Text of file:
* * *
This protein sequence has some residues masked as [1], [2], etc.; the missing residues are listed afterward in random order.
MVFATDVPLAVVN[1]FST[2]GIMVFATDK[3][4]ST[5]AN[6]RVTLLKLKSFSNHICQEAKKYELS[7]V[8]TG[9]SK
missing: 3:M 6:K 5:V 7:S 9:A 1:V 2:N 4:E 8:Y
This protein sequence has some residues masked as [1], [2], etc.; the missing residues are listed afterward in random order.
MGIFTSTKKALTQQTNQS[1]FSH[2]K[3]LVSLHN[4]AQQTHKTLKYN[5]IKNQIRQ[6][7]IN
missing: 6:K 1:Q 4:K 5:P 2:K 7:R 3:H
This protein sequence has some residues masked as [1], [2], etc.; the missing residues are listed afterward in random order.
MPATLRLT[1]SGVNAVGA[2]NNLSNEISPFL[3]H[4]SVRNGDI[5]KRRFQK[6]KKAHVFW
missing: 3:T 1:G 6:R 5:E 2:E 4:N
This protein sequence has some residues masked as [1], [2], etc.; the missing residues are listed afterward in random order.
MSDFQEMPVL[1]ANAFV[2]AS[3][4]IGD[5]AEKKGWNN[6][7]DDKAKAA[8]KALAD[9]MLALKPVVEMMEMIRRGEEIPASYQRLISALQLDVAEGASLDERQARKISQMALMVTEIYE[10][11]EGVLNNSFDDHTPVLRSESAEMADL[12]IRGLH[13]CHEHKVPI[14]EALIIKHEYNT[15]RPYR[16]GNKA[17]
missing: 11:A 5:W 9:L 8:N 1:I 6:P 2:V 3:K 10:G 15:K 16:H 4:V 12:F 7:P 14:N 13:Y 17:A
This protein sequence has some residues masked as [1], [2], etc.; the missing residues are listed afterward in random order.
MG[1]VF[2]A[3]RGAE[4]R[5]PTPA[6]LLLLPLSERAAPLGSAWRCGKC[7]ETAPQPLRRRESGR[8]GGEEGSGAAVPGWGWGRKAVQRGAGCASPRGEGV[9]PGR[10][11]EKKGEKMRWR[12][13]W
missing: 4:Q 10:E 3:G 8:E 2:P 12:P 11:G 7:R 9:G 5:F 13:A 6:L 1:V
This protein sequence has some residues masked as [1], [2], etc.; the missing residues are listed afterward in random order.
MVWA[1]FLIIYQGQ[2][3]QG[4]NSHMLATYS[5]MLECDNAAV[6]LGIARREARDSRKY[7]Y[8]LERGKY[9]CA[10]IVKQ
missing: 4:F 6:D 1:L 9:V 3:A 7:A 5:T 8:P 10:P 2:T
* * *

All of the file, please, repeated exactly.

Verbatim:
This protein sequence has some residues masked as [1], [2], etc.; the missing residues are listed afterward in random order.
MVFATDVPLAVVN[1]FST[2]GIMVFATDK[3][4]ST[5]AN[6]RVTLLKLKSFSNHICQEAKKYELS[7]V[8]TG[9]SK
missing: 3:M 6:K 5:V 7:S 9:A 1:V 2:N 4:E 8:Y
This protein sequence has some residues masked as [1], [2], etc.; the missing residues are listed afterward in random order.
MGIFTSTKKALTQQTNQS[1]FSH[2]K[3]LVSLHN[4]AQQTHKTLKYN[5]IKNQIRQ[6][7]IN
missing: 6:K 1:Q 4:K 5:P 2:K 7:R 3:H
This protein sequence has some residues masked as [1], [2], etc.; the missing residues are listed afterward in random order.
MPATLRLT[1]SGVNAVGA[2]NNLSNEISPFL[3]H[4]SVRNGDI[5]KRRFQK[6]KKAHVFW
missing: 3:T 1:G 6:R 5:E 2:E 4:N
This protein sequence has some residues masked as [1], [2], etc.; the missing residues are listed afterward in random order.
MSDFQEMPVL[1]ANAFV[2]AS[3][4]IGD[5]AEKKGWNN[6][7]DDKAKAA[8]KALAD[9]MLALKPVVEMMEMIRRGEEIPASYQRLISALQLDVAEGASLDERQARKISQMALMVTEIYE[10][11]EGVLNNSFDDHTPVLRSESAEMADL[12]IRGLH[13]CHEHKVPI[14]EALIIKHEYNT[15]RPYR[16]GNKA[17]
missing: 11:A 5:W 9:L 8:N 1:I 6:P 2:V 3:K 10:G 15:K 16:H 4:V 12:F 7:P 14:N 13:Y 17:A
This protein sequence has some residues masked as [1], [2], etc.; the missing residues are listed afterward in random order.
MG[1]VF[2]A[3]RGAE[4]R[5]PTPA[6]LLLLPLSERAAPLGSAWRCGKC[7]ETAPQPLRRRESGR[8]GGEEGSGAAVPGWGWGRKAVQRGAGCASPRGEGV[9]PGR[10][11]EKKGEKMRWR[12][13]W
missing: 4:Q 10:E 3:G 8:E 2:P 12:P 11:G 7:R 9:G 5:F 13:A 6:L 1:V
This protein sequence has some residues masked as [1], [2], etc.; the missing residues are listed afterward in random order.
MVWA[1]FLIIYQGQ[2][3]QG[4]NSHMLATYS[5]MLECDNAAV[6]LGIARREARDSRKY[7]Y[8]LERGKY[9]CA[10]IVKQ
missing: 4:F 6:D 1:L 9:V 3:A 7:A 5:T 8:P 10:P 2:T